We had a closing ceremony which involved making flower crowns with each other while singing and conversing, honoring the four directions, singing, being smudged my Copal, & speaking words of love to each other. I cried because that was the experience that I wanted. I direct connection with other love filled women wanting to help other women with their birthing process, to have that connection and support, to be able to feel each other and the materials that we would work with. It was a blessing and I was so grateful. I now have a team of support from my instructors and my "doula sisters" as I like to call them. That's the experience that I was searching for.
Overall I'm glad that I went to a in person training with someone that I had raport with. I would only suggest the online teach yourself option if you operate better like that + you don't have the flexibility to go for a weekend intensive training. I personally hated it. It wasn't for me. I'm glad that I kind of left that alone (even though I can still use the Birth Arts International resources for another year). Being that I did a lot of work with the first training option, the completion of the Traditiona Doula Arts checklist would happen faster. I need to attend two more births and write reports on them to be officially certified, but I know that my training is done and I have so much knowledge to share with women.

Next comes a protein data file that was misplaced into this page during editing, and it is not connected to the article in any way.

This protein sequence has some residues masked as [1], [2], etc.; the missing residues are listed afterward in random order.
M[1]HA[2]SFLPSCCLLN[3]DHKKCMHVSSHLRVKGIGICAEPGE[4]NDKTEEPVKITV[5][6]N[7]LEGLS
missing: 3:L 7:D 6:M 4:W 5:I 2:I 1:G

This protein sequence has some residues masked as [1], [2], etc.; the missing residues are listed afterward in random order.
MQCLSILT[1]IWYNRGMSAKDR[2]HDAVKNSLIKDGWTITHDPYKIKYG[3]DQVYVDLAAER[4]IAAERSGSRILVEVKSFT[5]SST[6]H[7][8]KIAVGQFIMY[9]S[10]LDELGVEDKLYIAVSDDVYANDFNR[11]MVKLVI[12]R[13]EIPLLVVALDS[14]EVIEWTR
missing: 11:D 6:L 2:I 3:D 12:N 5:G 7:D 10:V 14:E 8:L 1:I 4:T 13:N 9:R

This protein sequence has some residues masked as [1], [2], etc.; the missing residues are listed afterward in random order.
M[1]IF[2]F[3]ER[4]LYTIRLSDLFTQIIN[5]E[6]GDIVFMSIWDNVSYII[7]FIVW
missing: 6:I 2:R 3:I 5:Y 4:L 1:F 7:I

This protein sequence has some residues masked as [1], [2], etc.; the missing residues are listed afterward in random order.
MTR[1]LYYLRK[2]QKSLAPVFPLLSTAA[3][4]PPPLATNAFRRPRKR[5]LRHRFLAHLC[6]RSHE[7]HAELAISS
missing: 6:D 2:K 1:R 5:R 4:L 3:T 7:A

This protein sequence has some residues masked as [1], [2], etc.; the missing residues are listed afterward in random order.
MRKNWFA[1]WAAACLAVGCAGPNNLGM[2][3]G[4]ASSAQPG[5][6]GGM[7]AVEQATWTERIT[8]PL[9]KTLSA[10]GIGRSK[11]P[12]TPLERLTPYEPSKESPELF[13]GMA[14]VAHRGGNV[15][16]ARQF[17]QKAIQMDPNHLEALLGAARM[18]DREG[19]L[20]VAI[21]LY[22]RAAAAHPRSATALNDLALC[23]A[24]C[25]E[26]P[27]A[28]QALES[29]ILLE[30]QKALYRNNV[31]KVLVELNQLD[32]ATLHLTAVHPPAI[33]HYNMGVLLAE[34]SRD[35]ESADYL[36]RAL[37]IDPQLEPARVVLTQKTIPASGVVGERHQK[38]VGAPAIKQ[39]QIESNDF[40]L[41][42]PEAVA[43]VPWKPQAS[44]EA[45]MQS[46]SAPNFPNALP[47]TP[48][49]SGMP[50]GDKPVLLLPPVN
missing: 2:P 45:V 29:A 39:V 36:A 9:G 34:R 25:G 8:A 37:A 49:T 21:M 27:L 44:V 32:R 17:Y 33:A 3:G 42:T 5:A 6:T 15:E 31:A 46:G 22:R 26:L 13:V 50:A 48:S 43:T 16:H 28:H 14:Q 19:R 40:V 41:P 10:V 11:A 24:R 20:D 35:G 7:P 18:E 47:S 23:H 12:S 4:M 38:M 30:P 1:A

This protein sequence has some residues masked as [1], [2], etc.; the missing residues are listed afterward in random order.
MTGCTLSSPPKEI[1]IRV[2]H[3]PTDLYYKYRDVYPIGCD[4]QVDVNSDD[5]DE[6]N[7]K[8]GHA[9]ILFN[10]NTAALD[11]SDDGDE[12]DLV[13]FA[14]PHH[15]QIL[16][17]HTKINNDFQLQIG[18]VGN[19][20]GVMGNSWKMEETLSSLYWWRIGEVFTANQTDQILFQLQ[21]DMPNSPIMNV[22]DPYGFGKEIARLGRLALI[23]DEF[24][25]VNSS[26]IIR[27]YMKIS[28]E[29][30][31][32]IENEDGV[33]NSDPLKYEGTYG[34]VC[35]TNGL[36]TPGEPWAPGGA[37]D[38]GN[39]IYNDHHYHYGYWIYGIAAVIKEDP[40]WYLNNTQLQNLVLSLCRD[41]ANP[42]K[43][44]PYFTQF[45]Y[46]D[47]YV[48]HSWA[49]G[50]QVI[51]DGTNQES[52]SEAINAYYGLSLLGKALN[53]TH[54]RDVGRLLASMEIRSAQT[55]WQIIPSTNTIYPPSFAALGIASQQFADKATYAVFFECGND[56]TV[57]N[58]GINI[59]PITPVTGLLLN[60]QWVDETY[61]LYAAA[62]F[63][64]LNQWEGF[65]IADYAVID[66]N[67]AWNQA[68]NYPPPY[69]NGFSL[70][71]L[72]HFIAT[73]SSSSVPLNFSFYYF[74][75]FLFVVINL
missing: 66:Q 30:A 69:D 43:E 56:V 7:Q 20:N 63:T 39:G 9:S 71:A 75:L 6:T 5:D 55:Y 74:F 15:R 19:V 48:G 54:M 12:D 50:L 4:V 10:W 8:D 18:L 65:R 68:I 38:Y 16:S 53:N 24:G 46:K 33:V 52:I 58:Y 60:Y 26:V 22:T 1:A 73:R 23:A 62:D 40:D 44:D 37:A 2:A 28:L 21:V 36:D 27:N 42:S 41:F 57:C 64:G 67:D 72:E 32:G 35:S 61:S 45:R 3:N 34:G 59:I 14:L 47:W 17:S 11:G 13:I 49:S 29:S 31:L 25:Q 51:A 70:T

My first birth was one of the most amazing experiences of my life. It was a VBAC (vaginal birth after cesarean) home birth. My client was so awesome and strong and listened to her body. I used some of the relaxation methods that I had learned and respected her wished whenever she wanted to stop or do something different (like hold her belly up while she was having contractions). She delivered the baby in about 5 pushes right in her bedroom and her recovery is going well. That birth set the tone for me, although I know that all births that I will attend may not go that smoothly. It confirmed that being a birth worker is something that I was destined to do. I plan on furthering my birth work and becoming a midwife assistant as well within the next year.
I plan on helping a lot more women, especially WOC & underprivileged mamas, because they are the ones that need it the MOST (just type in doula in Google & see how many faces of color you see). I also want to take my work globally and assist and train other women to usher more babies in this world in a space of love and security.
Hopefully that was a clear picture on my birth worker journey. If you have any questions, please let me know.